WarPlan focuses on ease of use to allow players to spend more time playing and thinking. It allows many decision points in the scope of getting something while sacrificing something else in an abstract method. There are no decisions to be answered like Decisive Campaigns Barbarossa. Players must balance resources and management to fit the strategy the player wants to employ. When I play tested this myself to work out bugs in the A.I. I realized some strategy and tactics I could do within the game system that I didn’t intentionally create. My hope is that WarPlan is experienced by the players like a game of poker. You have limited information and resources to be creative and efficient. Players make strategic choices that build up next summer’s strategies. Your purchase and suggestions go towards influencing future versions of WarPlan. My goal is to create a better WW2 wargame experience. That is why I took my time developing this game. .

Alvaro Sousa, Kraken Studios

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Offline Asid

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Re: WarPlan
« Reply #3 on: June 25, 2019, 01:04:48 PM »
WarPlan Dev Diary #2 - Land and Air System
6/24/2019




Land and Air System

The land system for a wargame is one of the most crucial parts of the game. Land units allow you to control territory which is how you win the game. Nothing generates as much excitement and a healthy level of anxiety than seeing a Russian front stretched from Leningrad to Rostov with both players desperately trying to achieve their goals while feeling they don’t have enough resources just as the weather turns to mud.



I wanted to add flavor to the operational level of WarPlan without overwhelming the players with information or actions. I tried to take what was important and incorporate it as simple decisions for units grouped in as few categories as possible. This way they can make quick decisions without overwhelming procedures. This is also incorporated into the fog of war system which is based on inaccurate and incomplete information instead of being completely blind to what is happening where. Play like a general not a calculator.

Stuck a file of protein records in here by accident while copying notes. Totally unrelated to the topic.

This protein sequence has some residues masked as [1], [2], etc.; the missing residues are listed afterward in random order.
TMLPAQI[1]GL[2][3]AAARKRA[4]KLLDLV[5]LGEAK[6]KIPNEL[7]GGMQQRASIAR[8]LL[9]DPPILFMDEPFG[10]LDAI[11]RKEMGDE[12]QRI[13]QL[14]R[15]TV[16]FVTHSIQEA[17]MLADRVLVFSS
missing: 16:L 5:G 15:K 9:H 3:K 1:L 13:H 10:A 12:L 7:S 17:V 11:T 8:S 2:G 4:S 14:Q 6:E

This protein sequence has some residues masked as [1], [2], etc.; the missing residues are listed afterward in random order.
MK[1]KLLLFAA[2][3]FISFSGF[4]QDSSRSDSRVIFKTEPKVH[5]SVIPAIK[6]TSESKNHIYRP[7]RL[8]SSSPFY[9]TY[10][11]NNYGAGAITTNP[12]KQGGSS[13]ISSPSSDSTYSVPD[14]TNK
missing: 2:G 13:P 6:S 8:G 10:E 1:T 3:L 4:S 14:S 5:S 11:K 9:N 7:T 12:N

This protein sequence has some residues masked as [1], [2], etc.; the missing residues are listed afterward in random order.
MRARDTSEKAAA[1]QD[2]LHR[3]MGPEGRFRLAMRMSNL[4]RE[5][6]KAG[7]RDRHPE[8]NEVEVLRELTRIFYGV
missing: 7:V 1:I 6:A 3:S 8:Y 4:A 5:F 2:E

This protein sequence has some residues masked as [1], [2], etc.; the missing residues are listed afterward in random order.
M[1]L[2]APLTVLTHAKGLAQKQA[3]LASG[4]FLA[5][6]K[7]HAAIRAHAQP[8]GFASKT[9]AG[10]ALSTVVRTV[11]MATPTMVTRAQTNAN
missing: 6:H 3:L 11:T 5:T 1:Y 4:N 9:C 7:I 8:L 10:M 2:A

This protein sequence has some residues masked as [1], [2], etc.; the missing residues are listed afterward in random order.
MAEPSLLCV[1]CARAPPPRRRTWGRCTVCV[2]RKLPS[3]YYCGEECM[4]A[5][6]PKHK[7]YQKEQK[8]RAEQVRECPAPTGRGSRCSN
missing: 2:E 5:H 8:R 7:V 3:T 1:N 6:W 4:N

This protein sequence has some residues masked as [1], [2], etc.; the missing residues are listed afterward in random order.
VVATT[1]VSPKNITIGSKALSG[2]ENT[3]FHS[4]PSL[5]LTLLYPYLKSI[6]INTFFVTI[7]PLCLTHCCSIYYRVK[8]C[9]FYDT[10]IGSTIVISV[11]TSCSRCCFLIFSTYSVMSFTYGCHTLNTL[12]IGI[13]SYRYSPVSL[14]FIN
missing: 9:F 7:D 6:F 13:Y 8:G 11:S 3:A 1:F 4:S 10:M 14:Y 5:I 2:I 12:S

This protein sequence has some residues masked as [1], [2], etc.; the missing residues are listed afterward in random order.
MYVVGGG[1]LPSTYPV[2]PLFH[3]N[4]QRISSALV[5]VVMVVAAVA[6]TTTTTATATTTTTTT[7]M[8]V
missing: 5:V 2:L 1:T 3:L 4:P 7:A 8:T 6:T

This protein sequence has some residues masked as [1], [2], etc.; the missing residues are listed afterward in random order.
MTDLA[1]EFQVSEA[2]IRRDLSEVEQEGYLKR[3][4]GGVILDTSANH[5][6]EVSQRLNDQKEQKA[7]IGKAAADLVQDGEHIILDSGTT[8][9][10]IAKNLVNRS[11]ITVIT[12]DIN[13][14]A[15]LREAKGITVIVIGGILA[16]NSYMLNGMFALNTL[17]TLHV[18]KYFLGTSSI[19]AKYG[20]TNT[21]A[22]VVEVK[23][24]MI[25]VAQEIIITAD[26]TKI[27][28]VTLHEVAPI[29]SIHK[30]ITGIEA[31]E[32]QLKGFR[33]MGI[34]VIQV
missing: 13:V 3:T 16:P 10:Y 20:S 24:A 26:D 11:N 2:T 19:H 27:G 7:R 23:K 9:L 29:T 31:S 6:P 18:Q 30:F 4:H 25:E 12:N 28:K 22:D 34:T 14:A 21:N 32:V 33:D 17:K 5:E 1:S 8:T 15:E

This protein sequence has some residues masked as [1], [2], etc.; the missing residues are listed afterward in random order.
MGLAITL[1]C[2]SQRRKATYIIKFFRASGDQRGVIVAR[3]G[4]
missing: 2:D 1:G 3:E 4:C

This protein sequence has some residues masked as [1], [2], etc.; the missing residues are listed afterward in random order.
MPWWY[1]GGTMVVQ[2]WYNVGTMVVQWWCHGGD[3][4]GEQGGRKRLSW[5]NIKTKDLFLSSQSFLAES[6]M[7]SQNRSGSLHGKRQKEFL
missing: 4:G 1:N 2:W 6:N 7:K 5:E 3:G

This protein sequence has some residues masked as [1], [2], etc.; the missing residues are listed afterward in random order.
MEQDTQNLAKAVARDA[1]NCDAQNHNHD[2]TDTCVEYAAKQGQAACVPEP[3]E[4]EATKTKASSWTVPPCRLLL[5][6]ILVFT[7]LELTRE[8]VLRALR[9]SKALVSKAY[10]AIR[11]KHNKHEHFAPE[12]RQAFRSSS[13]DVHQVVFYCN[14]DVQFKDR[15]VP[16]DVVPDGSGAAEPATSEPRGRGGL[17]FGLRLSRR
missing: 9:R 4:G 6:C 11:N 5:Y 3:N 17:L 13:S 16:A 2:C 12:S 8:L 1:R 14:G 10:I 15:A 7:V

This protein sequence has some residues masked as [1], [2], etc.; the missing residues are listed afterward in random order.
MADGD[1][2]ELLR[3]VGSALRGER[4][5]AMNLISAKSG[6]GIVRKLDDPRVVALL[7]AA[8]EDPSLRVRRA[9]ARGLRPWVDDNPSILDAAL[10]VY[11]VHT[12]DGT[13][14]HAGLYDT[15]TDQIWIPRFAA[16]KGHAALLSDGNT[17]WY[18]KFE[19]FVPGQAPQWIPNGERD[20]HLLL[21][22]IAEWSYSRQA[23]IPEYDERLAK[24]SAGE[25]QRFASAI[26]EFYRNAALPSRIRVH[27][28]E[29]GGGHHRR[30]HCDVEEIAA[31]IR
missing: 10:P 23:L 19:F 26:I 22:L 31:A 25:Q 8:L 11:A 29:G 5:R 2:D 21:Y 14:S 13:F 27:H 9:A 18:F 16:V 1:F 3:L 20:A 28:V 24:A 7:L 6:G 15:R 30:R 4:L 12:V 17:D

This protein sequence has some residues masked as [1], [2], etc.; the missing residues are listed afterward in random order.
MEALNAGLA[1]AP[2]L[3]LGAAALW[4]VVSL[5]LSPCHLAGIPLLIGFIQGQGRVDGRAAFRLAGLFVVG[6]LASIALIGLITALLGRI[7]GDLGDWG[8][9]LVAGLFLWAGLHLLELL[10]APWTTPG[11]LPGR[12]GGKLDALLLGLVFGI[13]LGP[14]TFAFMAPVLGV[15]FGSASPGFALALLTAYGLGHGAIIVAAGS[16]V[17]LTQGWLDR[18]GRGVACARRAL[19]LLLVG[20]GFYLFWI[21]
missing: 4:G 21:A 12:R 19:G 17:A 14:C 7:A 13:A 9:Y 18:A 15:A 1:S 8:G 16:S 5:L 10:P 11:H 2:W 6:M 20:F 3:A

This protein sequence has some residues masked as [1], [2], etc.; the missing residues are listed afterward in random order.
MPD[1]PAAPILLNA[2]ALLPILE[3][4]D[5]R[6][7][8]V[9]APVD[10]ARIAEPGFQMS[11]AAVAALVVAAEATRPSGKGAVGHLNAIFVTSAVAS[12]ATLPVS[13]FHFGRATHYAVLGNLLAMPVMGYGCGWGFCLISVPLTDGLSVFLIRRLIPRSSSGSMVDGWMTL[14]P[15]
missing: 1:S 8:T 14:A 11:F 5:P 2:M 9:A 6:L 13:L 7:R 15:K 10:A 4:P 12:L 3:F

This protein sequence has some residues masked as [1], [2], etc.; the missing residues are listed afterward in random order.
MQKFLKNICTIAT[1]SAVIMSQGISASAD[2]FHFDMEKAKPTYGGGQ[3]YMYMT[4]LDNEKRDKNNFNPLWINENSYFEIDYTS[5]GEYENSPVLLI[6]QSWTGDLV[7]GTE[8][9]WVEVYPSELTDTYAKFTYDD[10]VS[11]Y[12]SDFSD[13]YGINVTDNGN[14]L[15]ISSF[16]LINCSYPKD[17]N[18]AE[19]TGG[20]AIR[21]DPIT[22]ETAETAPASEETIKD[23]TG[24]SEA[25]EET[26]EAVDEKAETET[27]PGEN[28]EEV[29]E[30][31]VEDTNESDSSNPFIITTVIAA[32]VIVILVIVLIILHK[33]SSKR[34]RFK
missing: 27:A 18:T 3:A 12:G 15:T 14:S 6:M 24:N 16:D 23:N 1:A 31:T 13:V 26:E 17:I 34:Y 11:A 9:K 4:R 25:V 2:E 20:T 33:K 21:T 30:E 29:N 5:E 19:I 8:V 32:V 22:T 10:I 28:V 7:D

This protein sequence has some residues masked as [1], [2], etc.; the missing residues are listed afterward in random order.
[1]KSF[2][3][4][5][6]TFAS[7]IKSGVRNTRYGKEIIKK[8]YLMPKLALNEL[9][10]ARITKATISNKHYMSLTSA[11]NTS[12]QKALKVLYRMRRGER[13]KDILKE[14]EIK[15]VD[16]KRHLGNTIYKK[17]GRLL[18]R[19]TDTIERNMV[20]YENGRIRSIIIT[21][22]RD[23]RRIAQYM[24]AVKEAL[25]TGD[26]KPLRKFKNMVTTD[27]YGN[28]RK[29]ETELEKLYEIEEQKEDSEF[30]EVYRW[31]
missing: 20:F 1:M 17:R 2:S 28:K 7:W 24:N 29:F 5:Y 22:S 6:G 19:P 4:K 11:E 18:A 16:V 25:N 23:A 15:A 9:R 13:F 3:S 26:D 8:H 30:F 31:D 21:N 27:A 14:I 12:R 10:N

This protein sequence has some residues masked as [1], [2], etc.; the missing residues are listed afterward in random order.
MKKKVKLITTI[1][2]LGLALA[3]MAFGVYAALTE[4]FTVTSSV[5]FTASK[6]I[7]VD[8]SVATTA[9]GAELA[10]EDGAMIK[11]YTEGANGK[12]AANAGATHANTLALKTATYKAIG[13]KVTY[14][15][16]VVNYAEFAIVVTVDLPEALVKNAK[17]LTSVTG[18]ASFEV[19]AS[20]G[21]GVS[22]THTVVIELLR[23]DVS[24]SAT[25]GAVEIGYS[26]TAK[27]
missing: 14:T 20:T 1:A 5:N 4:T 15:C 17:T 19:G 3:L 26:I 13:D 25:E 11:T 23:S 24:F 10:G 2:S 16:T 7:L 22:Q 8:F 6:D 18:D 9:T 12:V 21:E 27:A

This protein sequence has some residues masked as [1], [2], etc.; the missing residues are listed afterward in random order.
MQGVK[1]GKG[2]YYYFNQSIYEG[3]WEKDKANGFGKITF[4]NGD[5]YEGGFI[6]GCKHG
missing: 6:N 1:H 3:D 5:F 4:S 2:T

General Information

Each unit has general information which they all are created upon. When a player selects a unit they will get the standard display. This shows their combined strengths and weaknesses with minimal intrusion to the game map. Each unit has 2 modes, some secondary abilities, a details button, and a prioritize button that allows this unit to receive reinforcements first and upgrade now above all other units. The oil stockplike shows how much oil the unit’s country has saved up.



Land Interface

As like in most classic wargames WarPlan uses a multihex attack. This is where multiple units attack a single hex at the same time representing a concentration of force. In a board game this is an easy implementation just by calling out the units you want to attack with. In a computer game it is a challenge. It took me a lot of experimentation to come up with a system that is efficient and swift for players to use. This is one of the key features of the game. The system is designed to use the a minimal number of physical actions to yield time to thinking actions while letting players choose the delay of information.

After testing a multitude of implementations I settled on using the left mouse key to select, right mouse key to perform an action, and the shift/control keys to choose the units to do perform the actions. This is not traditional for most games and applications which are always left click oriented for all actions, but it created a much faster interface. I saw an implementation of this function in War in the East/West and I liked the way it worked. In WarPlan players can hold the shift key and hover over an enemy to select all units next to it to attack or hold the control key and hover over a friendly unit then the enemy to setup an attack with specified units then right click. Units selected would be clearly marked so players knew exactly who was involved in the attack. If you made a mistake it is as simple as letting go of all keys and re-left clicking the unit you want to reset it. Left click selects and right click performs the action, Simple. To accommodate gamers who are limited in their functionality I added 2 keys on the top bar to hold the shift or control key down for them so you only need one hand to play. The unit interface drastically sped up the player turn to my satisfaction.

Land units have a variety of actions. They can hold a position or be set to delay. They can embark, invade, disembark, receive extra supplies, or rail. Land units also have specialties that can add a little more functionality to the unit. Specialties are listed below. Each land unit has operation points it uses to move and attack other units. It is possible to attack more than once during a turn. So players have to pace their units not to over exhaust them attacking. They have to think ahead on their offensives not to overextend their advances. So far in Beta the testers are having a fun time with the land system. It creates a lot of operation decision points.